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IDEA Categories of Qualifying Disabilities

Angela Oswalt Morelli , MSW, edited by Mark Dombeck, Ph.D.

list with boxes checkedThere are thirteen disability categories that qualify students for special education:

1) Mental Retardation,
2) Traumatic Brain Injury
3) Specific Learning Disabilities
4) Emotional Disturbance
5) Autism
6) Speech or Language Impairments
7) Deafness
8) Hearing Impairment
9) Visual Impairment (including blindness)
10) Deaf-Blindness
11) Orthopedic Impairments
12) Other Health Impairments
13) Multiple Disabilities

Each of these categories is described below:

* Mental Retardation, now increasingly referred to as Intellectual Disability, is a formal and diagnosable mental disorder (as defined by the DSM) as well as a category of disability under IDEA. IDEA defines Mental Retardation as a disability in which children have "significant sub-average intellectual functioning," have below average adaptive functioning, and have developed these deficits early in their development. Intellectual functioning is measured by IQ testing, and a score of 70 or below is considered "significant sub-average." Adaptive functioning describes a person's mastery of everyday living skills. Most people develop these skills naturally as they grow, watch others, and interact with others, but youth with intellectual disabilities need specific instruction to learn many of these skills. Intellectual disabilities can range from mild to profound. The more severe the disability, the more educational supports the students will need. Please see our Intellectual Disabilities topic center article for more information on this topic.

Traumatic Brain Injury is defined by IDEA as an "acquired injury to the brain caused by an external physical force, resulting in total or partial functional disability or psychosocial impairment, or both, that adversely affects a child's educational performance." Car accidents, nasty falls, severe sports injuries, or child abuse can all be causes of traumatic brain injuries. To meet IDEA requirements, this brain injury cannot have occurred during birth. These injuries can cause problems with memory, language, attention, reasoning, judgment, abstract thinking, problem-solving, emotional regulation, and social interactions. We provide more information on Traumatic Brain Injuries in our Cognitive Disorders topic center. When TBIs are acquired in early childhood, they may result in a presentation similar to intellectual disabilities, so it may be useful to review that material as well.

Specific Learning Disabilities include reading disabilities, or dyslexia, writing disabilities, and math disabilities, all formal, diagnosable mental disorders under DSM. IDEA defines specific learning disability as a "disorder in one or more of the basic psychological processes involved in understanding or in using language, spoken or written, which disorder may manifest itself in an imperfect ability to listen, think, speak, read, write, spell, or to do mathematical calculations." Most students who receive special education services do so under this qualification. Students are normally evaluated for these disabilities through the demonstration of a discrepancy between scores on intelligence and specific achievement tests. In earlier versions of IDEA, the evaluation's goal was to prove a "severe discrepancy" between a child's achievement in a subject and the child's general intellect, but the current version of IDEA discourages schools from using that definition, as it doesn't accurately identify students' needs. We provide information on specific learning disabilities in the relevant sections of our Childhood Mental Disorders and Illnesses topic center.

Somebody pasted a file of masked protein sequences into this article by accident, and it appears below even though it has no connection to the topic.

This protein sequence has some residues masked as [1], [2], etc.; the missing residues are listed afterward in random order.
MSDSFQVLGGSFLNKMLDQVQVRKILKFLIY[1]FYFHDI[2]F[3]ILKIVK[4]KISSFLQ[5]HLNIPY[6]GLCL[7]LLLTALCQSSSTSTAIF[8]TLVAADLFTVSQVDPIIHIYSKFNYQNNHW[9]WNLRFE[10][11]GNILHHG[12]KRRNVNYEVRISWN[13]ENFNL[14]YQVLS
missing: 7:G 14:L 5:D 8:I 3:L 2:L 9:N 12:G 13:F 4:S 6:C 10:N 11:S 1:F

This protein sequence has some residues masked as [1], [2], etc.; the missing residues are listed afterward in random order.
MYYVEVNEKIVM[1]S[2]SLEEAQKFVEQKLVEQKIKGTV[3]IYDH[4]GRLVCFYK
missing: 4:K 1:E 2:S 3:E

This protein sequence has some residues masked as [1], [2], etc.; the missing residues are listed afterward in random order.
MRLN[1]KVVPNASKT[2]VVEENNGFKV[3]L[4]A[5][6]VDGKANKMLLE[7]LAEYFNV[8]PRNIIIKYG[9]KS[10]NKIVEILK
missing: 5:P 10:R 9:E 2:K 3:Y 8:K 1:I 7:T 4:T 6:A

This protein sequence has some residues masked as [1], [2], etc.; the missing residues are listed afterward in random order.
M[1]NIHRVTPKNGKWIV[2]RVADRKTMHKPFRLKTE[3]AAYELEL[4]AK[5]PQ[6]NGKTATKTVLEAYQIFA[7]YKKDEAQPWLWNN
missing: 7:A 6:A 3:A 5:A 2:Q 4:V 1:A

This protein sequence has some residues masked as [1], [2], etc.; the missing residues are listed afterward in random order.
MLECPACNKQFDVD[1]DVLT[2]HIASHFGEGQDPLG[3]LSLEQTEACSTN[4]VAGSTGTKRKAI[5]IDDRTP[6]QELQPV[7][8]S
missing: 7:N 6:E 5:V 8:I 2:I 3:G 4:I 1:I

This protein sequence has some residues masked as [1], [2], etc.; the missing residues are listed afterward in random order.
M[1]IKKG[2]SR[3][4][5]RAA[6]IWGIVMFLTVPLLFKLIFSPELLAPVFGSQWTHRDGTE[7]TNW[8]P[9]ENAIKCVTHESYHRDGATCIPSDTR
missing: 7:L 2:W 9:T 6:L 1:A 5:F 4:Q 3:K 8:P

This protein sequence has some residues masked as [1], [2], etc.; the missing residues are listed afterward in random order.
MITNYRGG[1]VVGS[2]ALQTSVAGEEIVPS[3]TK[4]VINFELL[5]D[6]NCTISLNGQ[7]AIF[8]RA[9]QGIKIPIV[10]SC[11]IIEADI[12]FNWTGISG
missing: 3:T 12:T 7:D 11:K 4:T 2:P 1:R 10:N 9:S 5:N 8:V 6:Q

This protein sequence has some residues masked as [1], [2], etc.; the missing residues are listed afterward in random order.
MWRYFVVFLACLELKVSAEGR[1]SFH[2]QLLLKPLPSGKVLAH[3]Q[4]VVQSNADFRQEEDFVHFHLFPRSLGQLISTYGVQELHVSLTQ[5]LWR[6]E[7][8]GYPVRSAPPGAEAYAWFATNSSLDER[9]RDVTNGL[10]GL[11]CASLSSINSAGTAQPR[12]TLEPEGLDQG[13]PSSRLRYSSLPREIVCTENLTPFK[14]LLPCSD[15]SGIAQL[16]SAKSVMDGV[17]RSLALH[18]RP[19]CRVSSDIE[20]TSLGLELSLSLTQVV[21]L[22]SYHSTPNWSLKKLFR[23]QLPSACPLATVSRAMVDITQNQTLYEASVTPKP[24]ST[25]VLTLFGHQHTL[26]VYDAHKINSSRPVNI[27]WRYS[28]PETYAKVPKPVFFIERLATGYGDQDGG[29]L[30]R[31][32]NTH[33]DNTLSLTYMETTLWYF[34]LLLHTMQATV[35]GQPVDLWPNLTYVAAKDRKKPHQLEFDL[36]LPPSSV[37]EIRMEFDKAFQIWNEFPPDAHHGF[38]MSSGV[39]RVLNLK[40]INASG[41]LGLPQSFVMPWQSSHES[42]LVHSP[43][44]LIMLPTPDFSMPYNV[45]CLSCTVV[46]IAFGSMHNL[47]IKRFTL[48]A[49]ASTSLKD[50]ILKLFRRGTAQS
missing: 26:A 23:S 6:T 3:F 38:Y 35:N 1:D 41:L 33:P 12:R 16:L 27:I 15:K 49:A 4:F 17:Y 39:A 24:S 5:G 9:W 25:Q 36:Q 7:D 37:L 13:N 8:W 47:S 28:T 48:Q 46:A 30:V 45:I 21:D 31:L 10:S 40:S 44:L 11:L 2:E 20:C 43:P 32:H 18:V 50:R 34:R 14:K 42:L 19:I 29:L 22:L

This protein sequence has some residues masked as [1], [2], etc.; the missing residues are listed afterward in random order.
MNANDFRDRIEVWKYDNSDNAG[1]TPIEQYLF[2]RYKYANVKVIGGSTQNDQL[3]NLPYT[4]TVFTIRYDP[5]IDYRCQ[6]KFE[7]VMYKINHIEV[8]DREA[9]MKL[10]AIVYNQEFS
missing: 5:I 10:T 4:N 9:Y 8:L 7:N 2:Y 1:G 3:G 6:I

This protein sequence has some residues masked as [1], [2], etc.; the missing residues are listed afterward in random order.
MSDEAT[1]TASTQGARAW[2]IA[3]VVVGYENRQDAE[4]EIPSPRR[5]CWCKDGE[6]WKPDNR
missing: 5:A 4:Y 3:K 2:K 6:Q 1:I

Emotional Disturbance category is defined as, "a condition exhibiting one or more of the following characteristics over a long period of time and to a marked degree that adversely affects a child's educational performance: a) an inability to learn that cannot be explained by intellectual, sensory, or health factors, b) an inability to build or maintain satisfactory interpersonal relationships with peers and teacher, c) inappropriate types of behavior or feelings under normal circumstances, d) a general pervasive mood of unhappiness or depression, e) a tendency to develop physical symptoms or fears associated with personal or school problems." Often, children who are eligible for special education services under this category have a specific mental health diagnosis like depression, anxiety disorder, or oppositional defiant disorder, but it is not necessary for a child to have a formal mental disorder diagnosis to meet this criteria. If a child's mood or behavior disturbance is so significant that it prevents him from learning, it may qualify and should be evaluated. This could mean that a child is so anxious that she refuse to come to school and become truant, or this could mean that a child is so depressed that she argues all the time with peers, get in trouble, and neglect her work. However, there are many ways that an emotional disturbance may show itself. More information about children's mental and emotional health problems can be found in our Major Depression, Bipolar Disorder, Anxiety Disorders and Childhood Mental Disorders and Illnesses topic centers.